Hacking: The Art of Exploitation

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Re: Hacking: The Art of Exploitation

Post by count_duckula on Sat Apr 14, 2012 7:57 am
([msg=65668]see Re: Hacking: The Art of Exploitation[/msg])

As this book would most likely be very challenging as I am a complete beginner :( What would you recomend I should read before this book that explains more basic concepts and would give me the ability to come back this book and have the knowledge to be able to read it?
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Re: Hacking: The Art of Exploitation

Post by ghost107 on Sat Apr 14, 2012 11:00 am
([msg=65672]see Re: Hacking: The Art of Exploitation[/msg])

A similar book is this:
Sockets, Shellcode, Porting, & Coding, Reverse Engineering Exploits and Tool Coding for Security Professionals by James C Foster

But same as Hacking: The Art of Exploitation, requires an intermediate knowledge in programming (C/C++/C#/Java/Python, at least 1 of them). I would recommend learning an programming language first(at least as beginner). And understanding basic networking.

And for shellcoding chapter I think you need to know some assembly too.
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Re: Hacking: The Art of Exploitation

Post by Haabb on Mon Jul 16, 2012 6:04 am
([msg=68081]see Re: Hacking: The Art of Exploitation[/msg])

nerdLife wrote:I love this book. ... Here's what the pointer.c (from page 44) looks like in vim...


Even though this is quite an old post, I don't see any replies.

1. When you try to run your code with ./pointer.c, since it it not a compiled program, your terminal will interpret it as a shellscript and fail because it's not a correct script.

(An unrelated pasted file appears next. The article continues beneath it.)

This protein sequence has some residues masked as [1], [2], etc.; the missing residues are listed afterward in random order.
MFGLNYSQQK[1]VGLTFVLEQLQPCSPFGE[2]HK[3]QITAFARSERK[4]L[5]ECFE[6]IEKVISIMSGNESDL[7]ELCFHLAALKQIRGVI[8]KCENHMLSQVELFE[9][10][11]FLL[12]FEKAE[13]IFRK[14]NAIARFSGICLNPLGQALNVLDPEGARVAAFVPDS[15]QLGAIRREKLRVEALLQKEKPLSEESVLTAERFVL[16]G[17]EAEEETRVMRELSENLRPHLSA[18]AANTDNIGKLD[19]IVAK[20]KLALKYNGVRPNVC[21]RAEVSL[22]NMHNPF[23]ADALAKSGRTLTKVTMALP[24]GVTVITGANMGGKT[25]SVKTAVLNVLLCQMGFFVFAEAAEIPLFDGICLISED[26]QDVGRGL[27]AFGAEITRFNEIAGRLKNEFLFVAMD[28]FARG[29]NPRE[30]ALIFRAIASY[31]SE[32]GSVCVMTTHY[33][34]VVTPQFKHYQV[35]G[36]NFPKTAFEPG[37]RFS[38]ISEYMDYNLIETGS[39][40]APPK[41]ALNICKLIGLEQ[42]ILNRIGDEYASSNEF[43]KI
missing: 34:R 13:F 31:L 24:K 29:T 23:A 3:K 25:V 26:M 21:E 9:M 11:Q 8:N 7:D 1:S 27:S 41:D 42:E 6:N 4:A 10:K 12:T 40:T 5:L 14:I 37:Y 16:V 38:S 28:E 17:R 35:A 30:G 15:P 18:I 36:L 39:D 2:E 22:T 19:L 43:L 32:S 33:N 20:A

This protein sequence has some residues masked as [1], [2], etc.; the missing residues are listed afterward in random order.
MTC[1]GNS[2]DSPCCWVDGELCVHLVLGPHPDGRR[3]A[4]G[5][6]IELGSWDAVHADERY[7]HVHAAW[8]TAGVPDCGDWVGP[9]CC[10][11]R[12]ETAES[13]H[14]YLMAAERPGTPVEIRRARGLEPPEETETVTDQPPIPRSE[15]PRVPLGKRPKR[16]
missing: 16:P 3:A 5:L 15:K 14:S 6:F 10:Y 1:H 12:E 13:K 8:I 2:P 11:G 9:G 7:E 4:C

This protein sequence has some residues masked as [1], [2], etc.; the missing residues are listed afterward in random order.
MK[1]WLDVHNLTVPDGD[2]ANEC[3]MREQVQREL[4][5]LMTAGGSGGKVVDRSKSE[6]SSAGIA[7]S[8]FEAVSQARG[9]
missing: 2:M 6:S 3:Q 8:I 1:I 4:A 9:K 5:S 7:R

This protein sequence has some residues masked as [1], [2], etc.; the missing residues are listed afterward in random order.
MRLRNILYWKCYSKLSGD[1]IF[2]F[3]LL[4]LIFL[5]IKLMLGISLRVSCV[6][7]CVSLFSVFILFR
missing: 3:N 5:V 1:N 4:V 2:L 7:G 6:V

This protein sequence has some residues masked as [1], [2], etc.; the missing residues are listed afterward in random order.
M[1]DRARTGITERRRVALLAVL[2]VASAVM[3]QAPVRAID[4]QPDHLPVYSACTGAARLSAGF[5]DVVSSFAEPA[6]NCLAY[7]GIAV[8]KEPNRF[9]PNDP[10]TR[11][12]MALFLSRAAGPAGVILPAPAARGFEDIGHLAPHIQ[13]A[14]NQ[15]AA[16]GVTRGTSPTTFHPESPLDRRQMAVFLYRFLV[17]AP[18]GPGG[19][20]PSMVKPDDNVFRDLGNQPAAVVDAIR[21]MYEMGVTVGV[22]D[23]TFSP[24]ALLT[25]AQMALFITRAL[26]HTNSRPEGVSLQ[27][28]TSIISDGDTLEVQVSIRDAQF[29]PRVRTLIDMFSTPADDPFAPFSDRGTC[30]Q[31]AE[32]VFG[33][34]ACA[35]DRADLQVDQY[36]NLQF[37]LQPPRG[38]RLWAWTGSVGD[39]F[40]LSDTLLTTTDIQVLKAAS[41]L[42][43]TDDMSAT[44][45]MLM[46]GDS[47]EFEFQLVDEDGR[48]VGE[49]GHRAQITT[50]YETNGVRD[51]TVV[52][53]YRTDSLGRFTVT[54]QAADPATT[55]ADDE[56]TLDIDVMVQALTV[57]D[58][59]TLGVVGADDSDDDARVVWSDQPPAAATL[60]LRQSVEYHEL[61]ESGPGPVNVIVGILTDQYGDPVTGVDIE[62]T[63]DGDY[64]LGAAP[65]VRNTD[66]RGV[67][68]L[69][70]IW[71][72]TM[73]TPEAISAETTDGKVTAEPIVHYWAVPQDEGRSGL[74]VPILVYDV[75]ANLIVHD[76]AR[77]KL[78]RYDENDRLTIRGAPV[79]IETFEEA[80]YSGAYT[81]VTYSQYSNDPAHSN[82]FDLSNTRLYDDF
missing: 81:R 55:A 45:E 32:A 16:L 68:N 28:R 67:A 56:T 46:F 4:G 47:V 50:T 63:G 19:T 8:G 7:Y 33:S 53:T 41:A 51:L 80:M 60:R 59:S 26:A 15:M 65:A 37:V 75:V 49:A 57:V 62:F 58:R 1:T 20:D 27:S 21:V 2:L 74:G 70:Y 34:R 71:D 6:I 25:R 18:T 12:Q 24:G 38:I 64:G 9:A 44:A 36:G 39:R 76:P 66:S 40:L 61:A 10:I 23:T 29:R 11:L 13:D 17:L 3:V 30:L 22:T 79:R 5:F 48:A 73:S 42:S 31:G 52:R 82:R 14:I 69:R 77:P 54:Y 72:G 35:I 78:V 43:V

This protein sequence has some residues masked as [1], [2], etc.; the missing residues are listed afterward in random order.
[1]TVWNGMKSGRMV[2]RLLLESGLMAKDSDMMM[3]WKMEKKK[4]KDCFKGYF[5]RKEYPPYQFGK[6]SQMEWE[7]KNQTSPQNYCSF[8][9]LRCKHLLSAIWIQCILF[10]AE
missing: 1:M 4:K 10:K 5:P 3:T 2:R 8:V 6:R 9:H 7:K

2. When you compile with gcc, the warnings you get are because what you are trying to do is dangerous. When you do a printf without formatting, printf(pointer); in your case, a format string can be exploited. The correct way is to use a format like printf("%s", string) or printf("%i %i %i %i", integer1, integer2,...). Warnings at compilation does not affect the compilation and you should still get a working output (a.out if no output is specified)

What you should do:
gcc pointer.c -o pointer
./pointer

Format strings are covered in the book, as far as i remember.
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Re: Hacking: The Art of Exploitation

Post by rbrummett on Sat Sep 01, 2012 2:46 pm
([msg=69085]see Re: Hacking: The Art of Exploitation[/msg])

I've skimmed through a lot of this book and very confused for the most part. I've done a lot of programming in C and some programming in assembly and familiar with unix, but not to the extent that the author covers. He really takes advantage of system tools that I wasn't aware of and running programs, shellcode from extra memory in variables.